Maryland election officials were surprised to discover they had been sent absentee ballots from South Carolina mixed with their own. South Carolina is now considering cutting ties with the printer who apparently made the error.
On Wednesday, Baltimore Sun reporter Emily Opilo tweeted about a “crazy tidbit.”
“Maryland election officials found a bunch of ballots from South Carolina mixed in with their shipments to Baltimore. They use the same vendor. I just talked to an elections official in SC, and he says they’re ready to dump the company,” Opilo wrote.
“SC’s statewide primary is June 9. As of this week, an unknown number of Charleston’s ballots were here in Baltimore. An SC official says they were losing confidence in the mail vendor even before this happened. An entire county didn’t get presidential ballots in Feb,” she added.
SC’s statewide primary is June 9. As of this week, an unknown number of Charleston’s ballots were here in Baltimore. An SC official says they were losing confidence in the mail vendor even before this happened. An entire county didn’t get presidential ballots in Feb.
— Emily Opilo (@emilyopilo) May 20, 2020
The Post and Courier reported that same day that South Carolina election officials are considering whether to have “counties cut ties to a Minnesota printer after about 20 Charleston County absentee ballots were found in Maryland.”
“The ready-to-mail ballots have since made their way to Charleston-area voters, state and county election officials said, but it is just the latest problem with SeaChange Print Innovations, which prints and mails absentee ballots for 13 S.C. counties,” the outlet reported. “Some Greenville County voters received the wrong absentee ballots this year when the Democratic presidential primary and a special election for sheriff were held 10 days apart, S.C. Election Commission spokesman Chris Whitmire said.”
Some ballots were also folded in such a way that may interfere with scanning machines’ ability to read them, Whitmire also told the outlet.
Whitmire also expressed concerns that SeaChange could handle the general election, given the issues so far in the primary and local elections.
“We’re not getting a warm and fuzzy feeling that they can handle this,” Whitmire told the outlet. “We are actively seeking sustainable solutions.”
The issue comes as several states have considered or enacted policies that allow vote-by-mail opportunities due to social distancing amid the coronavirus pandemic – to varying degrees of success. Fox News reported last week that Clark County election officials sent ballots to inactive voters, something Republicans argue can increase voter fraud.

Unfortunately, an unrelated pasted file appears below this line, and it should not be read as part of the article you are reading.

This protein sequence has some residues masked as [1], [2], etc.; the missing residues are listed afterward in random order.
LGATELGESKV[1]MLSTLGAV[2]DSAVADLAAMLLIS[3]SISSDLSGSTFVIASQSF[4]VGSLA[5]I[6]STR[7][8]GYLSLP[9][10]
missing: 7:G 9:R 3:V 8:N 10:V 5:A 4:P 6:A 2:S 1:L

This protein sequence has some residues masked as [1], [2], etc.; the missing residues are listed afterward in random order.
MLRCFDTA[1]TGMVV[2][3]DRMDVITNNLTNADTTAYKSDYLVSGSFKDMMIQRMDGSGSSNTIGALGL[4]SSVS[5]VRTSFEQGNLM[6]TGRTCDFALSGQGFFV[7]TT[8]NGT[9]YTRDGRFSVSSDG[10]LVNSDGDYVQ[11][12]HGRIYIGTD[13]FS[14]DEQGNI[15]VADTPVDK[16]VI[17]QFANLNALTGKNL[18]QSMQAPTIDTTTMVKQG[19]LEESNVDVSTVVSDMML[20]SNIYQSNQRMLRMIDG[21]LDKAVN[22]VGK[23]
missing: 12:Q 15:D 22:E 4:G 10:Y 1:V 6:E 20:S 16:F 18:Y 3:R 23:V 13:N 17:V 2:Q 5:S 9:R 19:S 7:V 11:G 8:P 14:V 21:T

“Anyone can turn in a ballot they pick off the ground,” Keith Schipper, communications director for the Nevada Trump Victory, told Fox. “This is a dangerous proposition.”
Another concern with mail-in ballots is the potential for ballot harvesting, where a single person collects dozens, even hundreds of ballots and delivers them at once. In Orange County, California, for example, a record 250,000 mail-in-ballots were counted.
“People were carrying in stacks of 100 and 200 of them. We had had multiple people calling to ask if these people were allowed to do this,” Neal Kelley, the registrar for voters in Orange County, said, according to Fox.
“Several states have enacted some restrictions on the practice, while others have expressly allowed it or failed to regulate it at all. According to a 2019 analysis by Ballotpedia, 24 states and the District of Columbia permit someone chosen by the voter to return mail ballots on their own, with nine of those states adding some specific exceptions,” Fox reported. “Twelve states outline who specifically can return ballots (such as family members or caregivers); and one state explicitly requires that only voters can return their ballots. Eleven states establish a limit on the number of ballots that a so-called “harvester” can return.”
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